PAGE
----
But it wasn’t just her healthcare, it was her emotional care, too. Edgar evidently asked her if she had any last wishes, and one of them was to thank my sister and myself for allowing her to make our wedding dresses. For my mother’s 91st birthday celebration, he came home with two of the most beautiful poems about it. It was just wonderful. Divine guidance must have been guiding his hand when he wrote them, because the two poems he wrote described us as though he’d known us all our lives. He must have really listened to her—it was one of the most beautiful things.
He had these poems written on a beautiful piece of stationary, with silver borders. It was so beautiful what he did. When he gave it to my mom, she was so excited. She said, ‘This is my best birthday ever.’
That was October 19. She died November 10. The day she died, they helped her pass in total comfort. That was so important to us. And that was our experience. It was all beautiful.”
“We started using Hospice Associates services in June 2005. My mother was very ill at the hospital and not getting well. They were keeping her alive on an IV. She had gone into the hospital around March, and they were letting her go home. She had blood clots in both legs, so we thought she wasn’t ready to come home, but they put her in a wheelchair and discharged her.
When we got to the parking lot, my mother fell and had a stroke. Ever since then we noticed she was deteriorating. When we first brought her, she walked into the hospital. But now she was strapped in a wheelchair and in long-term rehab, and we saw that she wasn’t getting any better. She was having a lot of pain, and they told us there was nothing they could do for her. She continued getting blood clots. There was no quality of life. We just didn’t see it getting any better. She was conscious, and she kept telling us she wanted to go home. She’d put me in charge of decisions long before, and so my brothers and sisters and I decided to take her home and go with hospice program.
My mother didn’t know anything about hospice. She didn’t know she was at the end, I don’t think. When we got her home and brought her into the living room, her eyes opened and she said, “I want something to drink.” For the first time in a while, she was able to drink. We had a good month with her—she laughed, she ate ice cream…whatever she wanted, we gave her. We kept her on meds to keep her from being in pain. We saw such a dramatic change in her the moment she knew she was home. I don’t think we would have had that quality time with her if she had stayed in the hospital.
The first week we brought her home, she called all of the family to the bed, and she just kept trying to kiss us, and she just kept saying, I love y’all so much, I’m just so grateful for all of you. She may not have known about hospice, but she knew she was where she wanted to be.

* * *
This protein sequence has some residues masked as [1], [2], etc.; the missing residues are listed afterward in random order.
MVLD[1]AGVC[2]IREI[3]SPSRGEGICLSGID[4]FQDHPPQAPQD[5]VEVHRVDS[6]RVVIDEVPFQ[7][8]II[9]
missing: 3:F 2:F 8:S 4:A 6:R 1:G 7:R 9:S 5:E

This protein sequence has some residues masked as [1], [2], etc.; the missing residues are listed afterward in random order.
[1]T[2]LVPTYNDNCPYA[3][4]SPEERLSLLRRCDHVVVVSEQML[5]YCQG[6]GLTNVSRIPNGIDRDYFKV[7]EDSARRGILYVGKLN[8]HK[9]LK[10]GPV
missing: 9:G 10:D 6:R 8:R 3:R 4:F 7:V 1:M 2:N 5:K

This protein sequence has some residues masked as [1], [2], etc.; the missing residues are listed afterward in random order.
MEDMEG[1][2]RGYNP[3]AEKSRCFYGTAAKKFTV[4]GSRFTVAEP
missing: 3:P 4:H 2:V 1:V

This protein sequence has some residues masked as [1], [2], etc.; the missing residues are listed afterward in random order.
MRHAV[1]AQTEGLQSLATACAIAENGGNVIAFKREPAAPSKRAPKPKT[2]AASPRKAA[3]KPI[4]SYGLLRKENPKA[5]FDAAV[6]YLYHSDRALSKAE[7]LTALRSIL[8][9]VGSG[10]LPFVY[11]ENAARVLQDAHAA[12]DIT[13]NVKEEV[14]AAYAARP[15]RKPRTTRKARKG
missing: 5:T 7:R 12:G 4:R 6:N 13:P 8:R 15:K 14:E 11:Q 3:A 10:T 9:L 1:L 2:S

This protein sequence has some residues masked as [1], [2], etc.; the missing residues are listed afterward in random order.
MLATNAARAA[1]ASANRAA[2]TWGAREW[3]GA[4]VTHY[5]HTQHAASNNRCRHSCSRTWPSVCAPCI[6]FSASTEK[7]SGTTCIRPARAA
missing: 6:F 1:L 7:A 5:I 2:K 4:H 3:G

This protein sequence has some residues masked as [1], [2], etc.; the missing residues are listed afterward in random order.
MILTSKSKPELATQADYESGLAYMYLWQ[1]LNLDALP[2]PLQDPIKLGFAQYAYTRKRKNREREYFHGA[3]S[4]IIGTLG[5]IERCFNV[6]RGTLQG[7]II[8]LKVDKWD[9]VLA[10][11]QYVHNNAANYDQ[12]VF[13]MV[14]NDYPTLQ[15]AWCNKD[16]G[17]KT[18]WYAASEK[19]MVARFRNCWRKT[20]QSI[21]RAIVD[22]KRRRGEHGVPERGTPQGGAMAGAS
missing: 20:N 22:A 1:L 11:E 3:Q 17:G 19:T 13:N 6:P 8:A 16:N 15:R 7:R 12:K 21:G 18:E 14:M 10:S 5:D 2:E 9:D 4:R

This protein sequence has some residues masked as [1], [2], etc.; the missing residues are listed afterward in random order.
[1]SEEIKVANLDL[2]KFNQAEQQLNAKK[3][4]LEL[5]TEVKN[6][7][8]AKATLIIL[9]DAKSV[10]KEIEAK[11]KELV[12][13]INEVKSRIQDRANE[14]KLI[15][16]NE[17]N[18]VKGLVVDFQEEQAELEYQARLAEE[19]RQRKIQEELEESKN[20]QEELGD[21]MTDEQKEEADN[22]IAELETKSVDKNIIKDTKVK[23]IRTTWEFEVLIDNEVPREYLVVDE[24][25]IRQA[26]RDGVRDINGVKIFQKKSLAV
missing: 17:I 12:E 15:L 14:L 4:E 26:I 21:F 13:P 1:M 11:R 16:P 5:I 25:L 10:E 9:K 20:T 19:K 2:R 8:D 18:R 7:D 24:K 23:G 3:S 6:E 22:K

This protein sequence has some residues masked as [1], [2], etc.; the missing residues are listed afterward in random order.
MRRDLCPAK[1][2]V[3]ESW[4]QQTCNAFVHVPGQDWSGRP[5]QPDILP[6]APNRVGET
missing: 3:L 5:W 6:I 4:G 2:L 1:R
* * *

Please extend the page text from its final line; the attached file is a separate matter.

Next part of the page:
Hospice was so wonderful, they kept us informed of what to expect next, which is so important, and something we never got in the hospital. We knew what to look for—we knew when her time when her time was drawing near. We pretty much knew down to the the day.
I would do it again. Everyone was so wonderful. Demetria was our nurse, and we absolutely love her. We stay in touch, in fact. We laughed with my mother, we told stories together. They kept telling us not to be fooled by it, but she bounced back. The night she died, we were still talking to her. All the family was around her, we all sat at the kitchen table, we brought her in to the kitchen so she could see all of us. We took turns sleeping in her room. She was at peace. You couldn’t have put a price on that.
I think most people have good experiences with hospice, but I think we had a really special experience. At the hospital, we never felt like we knew what was going on. At home, we knew what to do. I found with hospice, the only thing that mattered was the comfort of the patient. And that’s what families want.”
“My mother had lymphoma. It was hard, because I had double knee surgery two years ago and had lots of health problems myself. The hospital told us about hospice, and they were unbelievable. They were fantastic. Anytime I needed anything, I would call, and they would tell me what to do. They were really good about helping me bathe my mother, things like that.
Toward the end, when my mother was dying, they were really great. They talked to my sister and I about what was going to happen next, told us to look out for this, look out for that. When my mother did die, they took care of everything—they called coroners office, everything—which was good, because my sister and I kind of lost it then. I had had her with me since January, and I was totally with my mother all through Katrina. We had to go four different places, and it was so hard. They even tried to find us a place to stay after the storm. We wound up staying with my sister. But before that, we didn’t know what we were gonna do. Believe it or not, the Hospice people even offered us to stay in their homes. They couldn’t do enough for us. They really helped us.”